After two years of being deployed in the America’s the 1st battalion were sent to Lisbon. The battalion was part of the 4th Division under Major-General Sir Lowry Cole, and after Wellingtons advance short of Coimbra, the 4th Division was sent to Badajoz. The Badajoz siege force was lead under William Carr Bresofrd, who had been the 23rd’s second battalion’s brigadier at Coruna. But news that Marshal Soult was advancing on the British siege works at Badajoz, meant that William Carr Bresford pulled most of his force back to Albuera. Whilst most of his force had successfully concentrated on Albuera, three infantry battalions were stranded on the other side of the Guadiana which flooded. By the 15th May, Bresford had 20,000 men on the Albuera position and a 14,000 strong Spanish army was due to join him in the night. The Albuera position was mainly a long low ridge facing east across a easily passable stream. Besford placed two battalions of German light infantry in Albuera, and placed most of his infantry on the ridge. When the Spanish joined Bresford, he placed them to his far right. The 23rd were held as reserves along with the Fusilier Brigade, and their main job was to protect the rear from powerful french cavalry.
On the 16th May Soult launched a faint attack against Albuera, but his main force had swung south and were making their way along the ridge. Bresford ordered the Spaniards to turn to face the oncoming French, but the commander of the Spanish; Blake, refuses to turn his men as he believed no attack could come from the south. The French advanced on the Spanish, and though a fight ensued the Spanish were forced to give ground. Bresford ordered the second division to support the Spanish, but the commander of the second division, William Stewart, ordered his men into line just as French cavalry attacked him. Bresford supported 2nd Division by sending in the German battalions placed in Albuera, replacing them with Portuguese. However there was a huge delay in the move of the Germans. The Fusilier Brigade were formed near the bottom of the ridge, and advanced towards the French.
As the fusilier Brigade advanced a Portuguese brigade to it’s left was attacked and destroyed by French Cavalry. The fusiliers bravely fought off the horsemen with volleys, yet still the 2 battalions marched towards 9 French battalions. Eventually the Brigade was in a fierce firefight with the French, and the Fusilier Brigade was battered. And a constant fight was kept up as the Fusiliers slowly pushed the columned French backwards. The fusiliers fought their way and eventually the French gave up from the volleys from the British and Soult withdrew with 7,000 less men. The fusilier brigade lost half of it’s strength. And the 23rd suffered 76 dead and 248 wounded with 6 missing. Unfortunately Lieutenant-Colonel Ellis was shot in the fighting. The battle strengthened the relationship of the Fusiliers and the Royal Welch.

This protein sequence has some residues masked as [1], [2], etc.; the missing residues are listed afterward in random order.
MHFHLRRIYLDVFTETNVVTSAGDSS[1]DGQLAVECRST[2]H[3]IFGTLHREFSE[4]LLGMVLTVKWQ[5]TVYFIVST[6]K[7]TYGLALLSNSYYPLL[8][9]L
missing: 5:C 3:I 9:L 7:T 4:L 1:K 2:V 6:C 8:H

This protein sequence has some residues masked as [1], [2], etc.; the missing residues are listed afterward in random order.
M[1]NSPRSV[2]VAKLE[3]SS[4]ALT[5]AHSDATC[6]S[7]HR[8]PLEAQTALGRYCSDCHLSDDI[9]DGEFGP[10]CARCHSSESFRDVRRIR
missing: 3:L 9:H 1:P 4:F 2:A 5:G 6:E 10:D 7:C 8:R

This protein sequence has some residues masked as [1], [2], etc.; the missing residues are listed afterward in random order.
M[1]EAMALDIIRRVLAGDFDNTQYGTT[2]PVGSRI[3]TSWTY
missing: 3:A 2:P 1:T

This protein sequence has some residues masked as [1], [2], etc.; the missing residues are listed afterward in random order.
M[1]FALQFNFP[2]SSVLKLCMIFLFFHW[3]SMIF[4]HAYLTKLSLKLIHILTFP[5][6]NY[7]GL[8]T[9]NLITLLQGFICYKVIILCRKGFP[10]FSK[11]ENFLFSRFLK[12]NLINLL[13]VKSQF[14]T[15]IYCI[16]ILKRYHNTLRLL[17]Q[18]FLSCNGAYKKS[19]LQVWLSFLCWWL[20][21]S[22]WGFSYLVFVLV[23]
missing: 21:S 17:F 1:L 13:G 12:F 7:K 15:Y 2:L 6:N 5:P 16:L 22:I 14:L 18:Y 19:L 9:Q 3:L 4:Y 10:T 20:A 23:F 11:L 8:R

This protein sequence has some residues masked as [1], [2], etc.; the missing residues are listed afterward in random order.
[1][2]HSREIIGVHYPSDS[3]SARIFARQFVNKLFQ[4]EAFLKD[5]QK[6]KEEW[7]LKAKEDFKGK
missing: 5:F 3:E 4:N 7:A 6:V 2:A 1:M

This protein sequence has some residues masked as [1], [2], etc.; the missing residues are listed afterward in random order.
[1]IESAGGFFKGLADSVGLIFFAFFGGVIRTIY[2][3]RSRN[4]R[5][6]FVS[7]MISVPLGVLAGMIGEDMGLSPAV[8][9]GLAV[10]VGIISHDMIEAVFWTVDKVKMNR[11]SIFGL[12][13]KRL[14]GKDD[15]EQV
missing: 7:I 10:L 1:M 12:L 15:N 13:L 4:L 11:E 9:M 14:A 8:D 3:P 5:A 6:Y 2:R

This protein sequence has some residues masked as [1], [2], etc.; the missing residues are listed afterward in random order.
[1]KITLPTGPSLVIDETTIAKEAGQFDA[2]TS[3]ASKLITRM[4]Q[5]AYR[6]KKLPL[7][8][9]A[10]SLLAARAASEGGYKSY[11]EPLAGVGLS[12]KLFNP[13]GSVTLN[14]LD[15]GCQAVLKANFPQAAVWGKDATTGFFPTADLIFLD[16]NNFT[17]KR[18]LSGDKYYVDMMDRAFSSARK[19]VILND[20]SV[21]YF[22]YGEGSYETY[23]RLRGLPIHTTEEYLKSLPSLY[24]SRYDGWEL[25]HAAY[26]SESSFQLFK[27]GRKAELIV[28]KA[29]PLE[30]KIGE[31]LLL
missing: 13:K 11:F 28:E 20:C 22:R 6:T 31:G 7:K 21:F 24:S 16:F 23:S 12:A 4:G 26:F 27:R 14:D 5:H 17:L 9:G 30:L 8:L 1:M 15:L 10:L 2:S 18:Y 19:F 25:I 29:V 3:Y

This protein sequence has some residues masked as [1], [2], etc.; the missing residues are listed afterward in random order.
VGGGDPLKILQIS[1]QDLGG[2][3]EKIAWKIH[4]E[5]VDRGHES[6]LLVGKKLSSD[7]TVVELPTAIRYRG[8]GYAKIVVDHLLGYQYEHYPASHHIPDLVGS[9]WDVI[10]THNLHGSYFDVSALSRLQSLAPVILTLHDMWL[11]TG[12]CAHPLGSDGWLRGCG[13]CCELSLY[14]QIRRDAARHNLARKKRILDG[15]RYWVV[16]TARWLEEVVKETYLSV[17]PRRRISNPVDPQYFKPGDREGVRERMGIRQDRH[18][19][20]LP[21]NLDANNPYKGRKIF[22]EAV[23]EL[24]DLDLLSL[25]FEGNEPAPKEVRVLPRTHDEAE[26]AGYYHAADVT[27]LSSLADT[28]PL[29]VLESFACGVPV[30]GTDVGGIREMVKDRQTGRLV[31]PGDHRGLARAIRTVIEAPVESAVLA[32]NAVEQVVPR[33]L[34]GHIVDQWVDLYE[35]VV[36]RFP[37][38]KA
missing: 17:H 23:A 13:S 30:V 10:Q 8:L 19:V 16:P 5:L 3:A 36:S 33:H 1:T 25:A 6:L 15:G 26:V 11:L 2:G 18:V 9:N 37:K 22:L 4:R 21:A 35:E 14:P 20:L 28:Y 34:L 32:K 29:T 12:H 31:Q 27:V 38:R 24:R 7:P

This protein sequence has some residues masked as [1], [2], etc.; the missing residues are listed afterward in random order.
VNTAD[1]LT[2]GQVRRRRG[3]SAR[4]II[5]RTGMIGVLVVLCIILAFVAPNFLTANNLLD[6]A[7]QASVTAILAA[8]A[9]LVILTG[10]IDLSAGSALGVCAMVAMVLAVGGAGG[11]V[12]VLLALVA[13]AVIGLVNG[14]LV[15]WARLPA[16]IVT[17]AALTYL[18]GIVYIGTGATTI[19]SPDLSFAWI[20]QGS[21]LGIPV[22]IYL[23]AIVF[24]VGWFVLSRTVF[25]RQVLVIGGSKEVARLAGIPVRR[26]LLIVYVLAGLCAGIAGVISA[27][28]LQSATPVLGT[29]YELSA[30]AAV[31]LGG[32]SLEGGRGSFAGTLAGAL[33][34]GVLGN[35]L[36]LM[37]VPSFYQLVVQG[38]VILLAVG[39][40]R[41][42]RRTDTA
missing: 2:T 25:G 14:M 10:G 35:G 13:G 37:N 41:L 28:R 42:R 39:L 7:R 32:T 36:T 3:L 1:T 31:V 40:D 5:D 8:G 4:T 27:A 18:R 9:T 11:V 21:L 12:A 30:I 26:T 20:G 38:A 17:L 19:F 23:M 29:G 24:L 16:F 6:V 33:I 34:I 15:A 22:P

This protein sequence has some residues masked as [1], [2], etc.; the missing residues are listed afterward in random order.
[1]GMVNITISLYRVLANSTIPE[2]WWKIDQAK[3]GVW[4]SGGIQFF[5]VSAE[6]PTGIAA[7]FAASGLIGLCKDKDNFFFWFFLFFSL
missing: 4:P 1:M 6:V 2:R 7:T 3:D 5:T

After the Peninsula war the 2nd Battalion was disbanded and gave 447 of its men to 1st Battalion. When Napoleon returned in 1815 the 1st battalion joined the allied army in Belgium and billeted at Grammont. After the Duke of Wellington inspected the 23rd he wrote saying: “I saw the 23rd the other day and I never saw a regiment in such order. They are not strong, but it was the most complete and handsome military body I ever looked at.” Compared to most other regiments at Waterloo the 23rd were a battle-experienced unit. The 23rd were placed behind the Guards on the Nivelles road. When the guards were sent to support Hugomont the 23rd formed square and joined the main line. After being battered by numerous cavalry attacks, one attack of French infantry and the constant French shelling the 23rd retired to their original position where they stayed till the French Imperial Guard advanced on the British centre. The 23rd advanced and bivouacked to the right of Charleroi for the night.